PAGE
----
How to Use “Social Reading” for PR Success

by PR Coach

It’s a bird, it’s a plane, no it’s “social reading”

It’s a book, it’s a tablet, no, it’s online. Actually, social reading is all three.

So what is social reading and how does it affect public relations?

Clay Shirky defines it well in his excellent post How Will We Read?:

“Social reading, the way I’ve always interpreted the phrase, is reading that recognizes that you’re not just a consumer, you’re a user. You’re going to do something with this, and that something is going to involve a group of other people. Read a book. The very next thing you’re going to do, if it was at all interesting, is talk to someone about it. Book groups and discussion lists are social reading. Because so much of our media in the 20th century was delivered in real-time, with very little subsequent ability to share, save, shift, store, we separated the consumption from the reproduction and use of media. We don’t actually think of ourselves as users of media, when in fact we are.”

This really got me thinking. Always a dangerous thing!

We may not have realized it but social reading is here to stay. Just like social TV with its more-than-one-screen and sharing what we watch. Often while we’re watching TV.

I wrote recently about social TVIs PR on the same channel with Social TV? – and what it means to PR.

Think about the implications of social reading to PR. They’re illustrated by PR 2.0 and the process of putting this blog post together.

In the past, I may never have read or known about Clay Shirky. Social media have changed that and now I can find many experts and diverse opinion.

So, I read Clay Shirky’s post. I liked it enough to save it. It inspired me to “curate” it – that is, to write about it and, hopefully, add value to it. Now, I’m sharing it.  That’s social reading.

While I read his post on my tablet, my post may also be read on smartphones, other tablets, desktop computers, an X-Box or other devices including a TV.

Technology today lets me publish it without any intervention by publishers, editors, printers, distributors, retailers of the disappearing media or publishing “machines.”

That’s social! It’s what has been behind many changes to our public-relations profession. These profound changes have taken place in just five or six years or less.

What’s the impact of social reading on public relations?

Here are just a few ideas why social reading (and social TV and social media) impact PR and how we can respond:

  • Social is tactical: We need to assert ourselves and remind our organizations: Strategy comes first, Social comes next.
  • We’re all overwhelmed: Too much information. Too many sources to monitor. Not enough time to filter and distill data and bytes into intelligence. Bring on the PR curators. We’re good at analysis.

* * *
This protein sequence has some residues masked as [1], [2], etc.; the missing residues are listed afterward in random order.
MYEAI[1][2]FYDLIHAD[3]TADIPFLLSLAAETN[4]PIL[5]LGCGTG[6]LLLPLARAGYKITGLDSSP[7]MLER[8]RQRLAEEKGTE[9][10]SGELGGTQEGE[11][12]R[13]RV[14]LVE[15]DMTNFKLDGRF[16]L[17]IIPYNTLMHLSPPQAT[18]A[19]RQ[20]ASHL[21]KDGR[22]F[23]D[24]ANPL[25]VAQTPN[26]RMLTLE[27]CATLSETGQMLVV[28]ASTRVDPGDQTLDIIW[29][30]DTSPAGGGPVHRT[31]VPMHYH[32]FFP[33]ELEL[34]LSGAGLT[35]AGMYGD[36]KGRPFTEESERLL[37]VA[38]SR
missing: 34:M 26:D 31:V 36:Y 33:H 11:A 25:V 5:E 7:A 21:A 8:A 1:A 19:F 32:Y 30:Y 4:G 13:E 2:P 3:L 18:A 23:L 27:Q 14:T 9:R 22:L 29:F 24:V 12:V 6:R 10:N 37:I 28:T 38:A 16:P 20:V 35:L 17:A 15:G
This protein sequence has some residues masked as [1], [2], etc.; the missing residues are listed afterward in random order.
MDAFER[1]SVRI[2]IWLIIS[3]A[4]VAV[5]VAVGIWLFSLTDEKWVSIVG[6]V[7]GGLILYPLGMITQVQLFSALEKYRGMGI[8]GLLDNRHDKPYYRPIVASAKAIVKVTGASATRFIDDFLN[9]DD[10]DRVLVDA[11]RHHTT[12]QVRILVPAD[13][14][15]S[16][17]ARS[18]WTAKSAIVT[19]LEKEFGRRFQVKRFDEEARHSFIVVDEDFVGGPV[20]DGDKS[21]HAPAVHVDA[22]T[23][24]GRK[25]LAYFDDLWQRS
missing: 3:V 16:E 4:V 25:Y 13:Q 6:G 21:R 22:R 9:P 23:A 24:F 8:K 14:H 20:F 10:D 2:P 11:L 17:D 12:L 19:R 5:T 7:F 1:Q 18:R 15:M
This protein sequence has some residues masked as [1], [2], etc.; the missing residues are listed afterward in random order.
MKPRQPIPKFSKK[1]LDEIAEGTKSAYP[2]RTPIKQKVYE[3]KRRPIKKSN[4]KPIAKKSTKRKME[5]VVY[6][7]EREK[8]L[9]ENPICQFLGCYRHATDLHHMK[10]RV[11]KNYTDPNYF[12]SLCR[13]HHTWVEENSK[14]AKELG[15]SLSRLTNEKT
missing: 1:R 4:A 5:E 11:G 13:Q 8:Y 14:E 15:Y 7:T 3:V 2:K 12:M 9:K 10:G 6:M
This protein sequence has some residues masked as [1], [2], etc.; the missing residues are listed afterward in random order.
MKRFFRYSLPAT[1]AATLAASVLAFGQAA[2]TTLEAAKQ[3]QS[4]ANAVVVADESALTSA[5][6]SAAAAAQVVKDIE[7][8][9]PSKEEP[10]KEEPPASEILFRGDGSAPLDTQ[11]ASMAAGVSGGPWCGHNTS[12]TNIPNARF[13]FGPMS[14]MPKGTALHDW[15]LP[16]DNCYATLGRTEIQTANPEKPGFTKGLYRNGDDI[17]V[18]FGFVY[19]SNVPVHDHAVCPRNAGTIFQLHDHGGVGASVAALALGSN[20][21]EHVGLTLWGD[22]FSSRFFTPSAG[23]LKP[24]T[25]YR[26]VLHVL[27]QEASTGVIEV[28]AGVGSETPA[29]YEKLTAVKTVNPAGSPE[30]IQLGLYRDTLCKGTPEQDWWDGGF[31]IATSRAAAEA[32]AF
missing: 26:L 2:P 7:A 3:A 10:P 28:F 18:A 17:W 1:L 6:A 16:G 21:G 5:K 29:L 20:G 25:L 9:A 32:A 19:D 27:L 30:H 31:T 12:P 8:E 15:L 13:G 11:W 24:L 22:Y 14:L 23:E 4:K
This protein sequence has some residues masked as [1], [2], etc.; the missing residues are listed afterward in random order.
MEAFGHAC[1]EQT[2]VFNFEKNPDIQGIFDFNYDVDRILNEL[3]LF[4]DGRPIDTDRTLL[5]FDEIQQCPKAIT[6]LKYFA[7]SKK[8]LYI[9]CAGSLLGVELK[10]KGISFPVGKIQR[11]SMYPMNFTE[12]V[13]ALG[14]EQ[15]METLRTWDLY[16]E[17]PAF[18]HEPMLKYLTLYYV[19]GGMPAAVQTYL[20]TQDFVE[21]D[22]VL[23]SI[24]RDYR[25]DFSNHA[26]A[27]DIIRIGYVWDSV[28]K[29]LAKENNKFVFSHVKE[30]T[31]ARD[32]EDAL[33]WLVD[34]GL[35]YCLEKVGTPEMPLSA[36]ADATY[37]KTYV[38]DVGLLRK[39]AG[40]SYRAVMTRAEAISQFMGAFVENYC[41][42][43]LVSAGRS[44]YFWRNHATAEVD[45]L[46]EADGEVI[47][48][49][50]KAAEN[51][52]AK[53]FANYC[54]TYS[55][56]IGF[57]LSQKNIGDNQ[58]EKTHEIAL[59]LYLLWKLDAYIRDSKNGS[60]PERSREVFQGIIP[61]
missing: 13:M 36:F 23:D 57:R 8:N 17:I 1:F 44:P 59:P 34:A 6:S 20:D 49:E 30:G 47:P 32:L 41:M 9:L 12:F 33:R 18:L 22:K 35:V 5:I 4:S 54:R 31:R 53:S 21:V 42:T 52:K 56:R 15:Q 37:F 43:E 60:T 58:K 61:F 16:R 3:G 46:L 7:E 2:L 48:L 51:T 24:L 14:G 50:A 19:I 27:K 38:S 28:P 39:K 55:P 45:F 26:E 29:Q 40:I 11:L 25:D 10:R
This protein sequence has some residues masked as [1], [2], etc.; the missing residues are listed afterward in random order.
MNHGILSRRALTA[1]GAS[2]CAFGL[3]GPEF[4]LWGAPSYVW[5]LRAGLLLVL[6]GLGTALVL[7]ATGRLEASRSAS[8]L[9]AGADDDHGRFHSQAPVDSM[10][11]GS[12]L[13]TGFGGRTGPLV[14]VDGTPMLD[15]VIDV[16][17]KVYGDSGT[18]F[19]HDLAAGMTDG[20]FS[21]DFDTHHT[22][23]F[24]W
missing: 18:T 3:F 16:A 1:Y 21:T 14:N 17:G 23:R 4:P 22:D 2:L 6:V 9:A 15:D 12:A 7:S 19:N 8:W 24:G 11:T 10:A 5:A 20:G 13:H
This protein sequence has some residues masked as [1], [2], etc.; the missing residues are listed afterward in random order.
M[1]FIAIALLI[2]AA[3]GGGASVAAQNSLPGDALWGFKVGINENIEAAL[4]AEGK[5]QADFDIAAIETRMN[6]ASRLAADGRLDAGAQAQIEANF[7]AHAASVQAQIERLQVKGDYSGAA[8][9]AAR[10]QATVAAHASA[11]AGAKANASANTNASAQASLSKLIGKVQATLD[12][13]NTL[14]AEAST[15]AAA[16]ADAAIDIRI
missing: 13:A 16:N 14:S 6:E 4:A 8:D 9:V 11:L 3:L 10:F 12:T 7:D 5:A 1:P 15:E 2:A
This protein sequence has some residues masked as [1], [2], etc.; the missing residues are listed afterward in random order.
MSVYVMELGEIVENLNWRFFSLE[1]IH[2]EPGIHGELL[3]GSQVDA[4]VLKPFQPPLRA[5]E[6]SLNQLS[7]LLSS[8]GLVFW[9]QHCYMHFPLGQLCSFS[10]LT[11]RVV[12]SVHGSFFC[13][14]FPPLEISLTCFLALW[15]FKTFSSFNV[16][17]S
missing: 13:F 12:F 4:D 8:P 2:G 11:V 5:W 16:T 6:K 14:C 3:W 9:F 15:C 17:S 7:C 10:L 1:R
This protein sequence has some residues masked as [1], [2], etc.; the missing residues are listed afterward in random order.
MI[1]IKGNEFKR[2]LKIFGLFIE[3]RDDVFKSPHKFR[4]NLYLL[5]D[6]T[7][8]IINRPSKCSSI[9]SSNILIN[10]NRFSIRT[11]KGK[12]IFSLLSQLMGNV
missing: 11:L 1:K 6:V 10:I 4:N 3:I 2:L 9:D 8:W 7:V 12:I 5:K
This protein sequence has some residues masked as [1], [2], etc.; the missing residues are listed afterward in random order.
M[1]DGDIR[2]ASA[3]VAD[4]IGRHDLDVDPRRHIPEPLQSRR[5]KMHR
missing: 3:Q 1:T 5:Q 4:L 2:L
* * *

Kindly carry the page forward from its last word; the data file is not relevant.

• Publishing is both too hard and too easy: Hard because there’s a technology curve to publishing and social media. Fortunately, PR has already passed it. Publishing is also very easy. But that doesn’t mean that everybody should publish. Cue PR as editors and gatekeepers for higher quality.

Impact on PR We have a whole new set of questions to ask as PR and social PR leaders including:

  • Is our communication (or program or material) good enough? Our job is to set the quality bar high enough. We are advocates for quality information and communications.
  • is it shareable? Like a social media release, shareability will mean success.
  • Is it entertaining? Storytelling is a brand-new, hot property in public relations. Reach out. Tell stories. But tell them well.
  • Is it new or is it news? News will win every time. Especially if it’s “new.”
  • Will readers or the audience care? If not, have the guts to say so and take a better social PR approach.

In the “old days” (just a few years ago), we didn’t have to be concerned about “sociability.” We simply had to make sure we had “news” or something of interest for a single stakeholder, audience or editor.

The new challenge and the new reality is that we can use any and all the social media channels to meet our goals. But, the content must be excellent to break through the noise.

As Shirky says, the secret to social reading is to ensure your readers will “share, save, shift, store” it. Keep that in mind when you’re developing strategies and programs. If you create this social type of communication, you’re sure to have success and maybe even a viral hit on your hands.

I’m excited about applying social reading to public relations and communication programs. It’s a perfect complement to social TV and social media. If you have these social skills, you’re suddenly in demand as a communicator or PR pro. And, like Superman or Wonder Woman, your impact and results will let you leap over tall buildings in a single bound.

What’s your take on social reading? Is it part of your PR thinking and strategies? Has social public relations taken over completely from traditional PR? Your comments are welcome below.

Looking for other social PR ideas? Check our PR Library, more than 7,500 links to articles, tips and resources including our newest topics content marketing, Pinterest and Social PR. Get regular tips by subscribing and staying social with our weekly blog too.

Author: Jeff Domansky

Photo credit: Madolan Jooleeah_Stahkey via Flickr 

Sponsored by:

Marcia’s Makeovers: 24 Press Releases Transformed from So-So to Sizzling
Get Marcia Yudkin’s popular self-study news release writing course. Learn how to transform your news releases from ho-hum to hot!

PRWeek Magazine Subscribe to the leading PR news journal.

468x60 logo on right side and green

Previous post:

Next post: